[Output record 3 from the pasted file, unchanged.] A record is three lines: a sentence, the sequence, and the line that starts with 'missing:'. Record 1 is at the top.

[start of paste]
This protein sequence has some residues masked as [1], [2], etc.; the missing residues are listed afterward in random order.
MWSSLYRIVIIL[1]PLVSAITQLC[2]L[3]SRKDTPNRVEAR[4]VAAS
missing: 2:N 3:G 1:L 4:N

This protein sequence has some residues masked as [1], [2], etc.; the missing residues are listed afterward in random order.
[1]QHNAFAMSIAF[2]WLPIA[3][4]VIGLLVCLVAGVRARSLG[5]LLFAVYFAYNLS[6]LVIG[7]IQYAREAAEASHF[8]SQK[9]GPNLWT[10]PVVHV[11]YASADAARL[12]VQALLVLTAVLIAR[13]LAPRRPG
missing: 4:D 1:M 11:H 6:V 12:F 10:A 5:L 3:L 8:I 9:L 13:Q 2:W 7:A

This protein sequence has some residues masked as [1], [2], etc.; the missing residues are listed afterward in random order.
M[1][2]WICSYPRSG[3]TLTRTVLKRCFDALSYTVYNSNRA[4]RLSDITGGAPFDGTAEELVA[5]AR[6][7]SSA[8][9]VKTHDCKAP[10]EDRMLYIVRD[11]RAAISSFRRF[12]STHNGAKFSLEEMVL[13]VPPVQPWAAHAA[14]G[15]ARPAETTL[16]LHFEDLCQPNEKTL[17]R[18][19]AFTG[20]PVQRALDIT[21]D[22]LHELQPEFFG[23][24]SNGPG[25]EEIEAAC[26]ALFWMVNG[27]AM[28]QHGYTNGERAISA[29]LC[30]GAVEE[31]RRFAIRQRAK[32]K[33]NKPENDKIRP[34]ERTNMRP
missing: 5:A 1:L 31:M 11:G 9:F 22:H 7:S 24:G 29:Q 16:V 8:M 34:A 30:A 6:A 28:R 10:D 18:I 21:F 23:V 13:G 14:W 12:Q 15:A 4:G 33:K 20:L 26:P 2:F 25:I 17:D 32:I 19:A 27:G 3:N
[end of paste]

This protein sequence has some residues masked as [1], [2], etc.; the missing residues are listed afterward in random order.
M[1][2]WICSYPRSG[3]TLTRTVLKRCFDALSYTVYNSNRA[4]RLSDITGGAPFDGTAEELVA[5]AR[6][7]SSA[8][9]VKTHDCKAP[10]EDRMLYIVRD[11]RAAISSFRRF[12]STHNGAKFSLEEMVL[13]VPPVQPWAAHAA[14]G[15]ARPAETTL[16]LHFEDLCQPNEKTL[17]R[18][19]AFTG[20]PVQRALDIT[21]D[22]LHELQPEFFG[23][24]SNGPG[25]EEIEAAC[26]ALFWMVNG[27]AM[28]QHGYTNGERAISA[29]LC[30]GAVEE[31]RRFAIRQRAK[32]K[33]NKPENDKIRP[34]ERTNMRP
missing: 5:A 1:L 31:M 11:G 9:F 22:H 7:S 24:G 29:Q 16:V 8:M 34:A 30:A 6:A 28:R 10:D 18:I 21:F 23:V 13:G 14:W 12:Q 15:A 4:G 33:K 20:L 26:P 2:F 25:I 17:D 32:I 19:A 27:G 3:N